Guest poem sent in by Nisha Susan
(Poem #1930) The Dover Bitch
So there stood Matthew Arnold and this girl With the cliffs of England crumbling away behind them, And he said to her, 'Try to be true to me, And I'll do the same for you, for things are bad All over, etc., etc.' Well now, I knew this girl. It's true she had read Sophocles in a fairly good translation And caught that bitter allusion to the sea, But all the time he was talking she had in mind The notion of what his whiskers would feel like On the back of her neck. She told me later on That after a while she got to looking out At the lights across the channel, and really felt sad, Thinking of all the wine and enormous beds And blandishments in French and the perfumes. And then she got really angry. To have been brought All the way down from London , and then be addressed As a sort of mournful cosmic last resort Is really tough on a girl, and she was pretty. Anyway, she watched him pace the room And finger his watch-chain and seem to sweat a bit, And then she said one or two unprintable things. But you mustn't judge her by that. What I mean to say is, She's really all right. I still see her once in a while And she always treats me right. We have a drink And I give her a good time, and perhaps it's a year Before I see her again, but there she is, Running to fat, but dependable as they come. And sometimes I bring her a bottle of Nuit d' Amour.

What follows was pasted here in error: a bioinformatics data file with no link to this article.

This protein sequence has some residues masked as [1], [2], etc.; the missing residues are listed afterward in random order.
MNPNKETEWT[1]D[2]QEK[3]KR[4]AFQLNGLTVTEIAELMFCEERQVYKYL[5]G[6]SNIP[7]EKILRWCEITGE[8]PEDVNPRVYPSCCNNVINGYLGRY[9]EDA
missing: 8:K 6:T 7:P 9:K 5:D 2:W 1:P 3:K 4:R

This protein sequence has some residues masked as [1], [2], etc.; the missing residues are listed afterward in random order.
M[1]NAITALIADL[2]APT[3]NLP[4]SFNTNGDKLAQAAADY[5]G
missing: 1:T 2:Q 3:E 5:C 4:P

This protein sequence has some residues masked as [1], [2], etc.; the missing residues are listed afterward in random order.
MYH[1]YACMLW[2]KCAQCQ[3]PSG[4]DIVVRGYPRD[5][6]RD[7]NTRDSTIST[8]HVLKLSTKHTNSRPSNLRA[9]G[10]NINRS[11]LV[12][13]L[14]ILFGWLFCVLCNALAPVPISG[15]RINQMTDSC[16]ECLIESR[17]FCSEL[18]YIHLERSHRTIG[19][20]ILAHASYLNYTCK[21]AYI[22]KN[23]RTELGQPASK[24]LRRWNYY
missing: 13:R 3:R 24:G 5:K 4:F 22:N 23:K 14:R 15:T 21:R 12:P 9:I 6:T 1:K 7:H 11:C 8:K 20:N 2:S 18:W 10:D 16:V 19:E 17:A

Having recently discovered Anthony Hecht I am alternating between postures of extreme surprise at others who have not read him and indignation at those who have and not told me that he exists. This particular poem is such a satisfying parody with its wide-eyed Holden Caulfield taunts at Mathew Arnold and mock-earnestness. Hecht has also written hilarious imitations of Horace's odes as if Horace was a lotus-eating New Yorker who wrote for Vogue. Hecht's poems do that tricky dance of being full of literary, even classical allusion and yet being very accessible and fun. Perepateia for instance is a poem for anyone who likes to go to the theatre. And the toothsome beauty of the poem is evident even when one has no clue who ... is. For the critics of course Anthony Hecht is an important poet because he wrote about the Holocaust and war. Nisha [Links] We've run Matthew Arnold's "Dover Beach": http://www.cs.rice.edu/~ssiyer/minstrels/poems/89.html A well-written obit: http://www.breakoutofthebox.com/AnthonyHecht.htm Biographical details http://www.english.uiuc.edu/maps/poets/g_l/hecht/life.htm